In 1988 I saw slot canyon photographs at a gallery in Jackson, Wyoming. The mystery of these narrow canyons was enhanced by the intentional lack of information about their location.
In 1992 while traveling on a family vacation through the southwest we stopped for an overnight stay in Page, Arizona. One store had some pictures of a slot canyon with beams of sunlight shining down. This time people were willing to tell me that the location was Antelope Canyon, a narrow slot canyon, located just a few miles outside of town. The canyon is on Navajo land and guides are required for your visit. I was able to reach a guide by phone and scheduled to be picked up the next morning for a three hour tour.
Walking into Antelope Canyon was like entering another world. The beautiful sandstone walls came alive at midday, when shafts of sunlight reach the canyon floor. Sun light bouncing off the sandy floor illuminated the canyon walls in very interesting ways. To get the beams of sunlight to standout, I threw a handful of sand into the air just before taking this picture.
This next photography, By FAITH, shows the same light beams from the opposite direction.
This image makes me think about Daniel in the den of lions. I 'see' a lion's head and mane on the right-hand side canyon wall. The sunlight hitting the wall is the lion's eye.
I have visited Antelope Canyon only once, but it was a memorable day. The canyon is very narrow and dark. However, when the sun is overhead, beams of light illuminate the sandy floor and rock walls. Again I threw sand in the air just before taking the photograph. In a few minutes I took five photographs of this scene without moving the tripod or camera. This image is a combination of the first and last exposures, revealing the best light beams and canyon wall detail.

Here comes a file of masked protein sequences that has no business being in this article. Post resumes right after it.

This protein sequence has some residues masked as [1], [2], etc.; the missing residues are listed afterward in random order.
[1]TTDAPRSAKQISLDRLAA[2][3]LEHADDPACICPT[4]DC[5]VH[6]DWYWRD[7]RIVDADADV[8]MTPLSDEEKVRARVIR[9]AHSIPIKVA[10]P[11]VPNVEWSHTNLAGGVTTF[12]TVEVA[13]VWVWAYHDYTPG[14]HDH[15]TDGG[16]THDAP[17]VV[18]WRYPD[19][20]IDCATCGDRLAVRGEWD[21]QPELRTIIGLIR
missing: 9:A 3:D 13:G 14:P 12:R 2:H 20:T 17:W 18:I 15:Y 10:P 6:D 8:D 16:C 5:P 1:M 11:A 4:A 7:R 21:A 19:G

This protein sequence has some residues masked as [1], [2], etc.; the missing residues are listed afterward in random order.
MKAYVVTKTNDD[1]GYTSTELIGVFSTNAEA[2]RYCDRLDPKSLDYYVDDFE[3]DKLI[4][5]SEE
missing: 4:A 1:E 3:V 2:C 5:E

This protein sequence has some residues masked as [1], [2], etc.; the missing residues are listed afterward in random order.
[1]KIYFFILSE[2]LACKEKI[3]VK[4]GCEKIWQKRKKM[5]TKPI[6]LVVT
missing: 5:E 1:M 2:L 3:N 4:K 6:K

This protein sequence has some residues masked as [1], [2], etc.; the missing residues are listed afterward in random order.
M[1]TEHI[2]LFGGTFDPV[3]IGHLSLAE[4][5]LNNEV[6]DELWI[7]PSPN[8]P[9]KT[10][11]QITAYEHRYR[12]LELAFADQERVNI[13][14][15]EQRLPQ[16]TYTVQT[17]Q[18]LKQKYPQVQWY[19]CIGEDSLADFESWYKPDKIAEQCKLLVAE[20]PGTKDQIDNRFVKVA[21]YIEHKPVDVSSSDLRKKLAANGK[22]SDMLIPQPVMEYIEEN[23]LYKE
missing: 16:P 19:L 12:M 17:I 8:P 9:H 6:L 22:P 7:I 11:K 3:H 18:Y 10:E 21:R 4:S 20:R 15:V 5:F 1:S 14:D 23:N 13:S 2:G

Unsearchable is a view looking straight up. I don't think I had been influenced by any specific compositions of other photographer's work in Antelope Canyon when I made my images on June 28, 1992. However, Unsearchable, is very similar to Bruce Barnbaum's black and white image "Circular Chimney, Antelope Canyon" which he made on January 2, 1980.
The dust illuminated by the sunlight reminds me that God created Adam out of the dust of the ground. When God calls us out of darkness into his marvelous light, we are able to proclaim His excellence.
The first photograph, LIGHT of LIFE, was published in the February 1994 issue of Outside Magazine in the Exposure section, with the following description: David Dix tossed a handful of Antelope Canyon sand into the air and shot as the Arizona midday light filtered through. "After two hours I thought I'd exhausted the possibilities," says Dix. "Then the sun moved overhead and changed everything."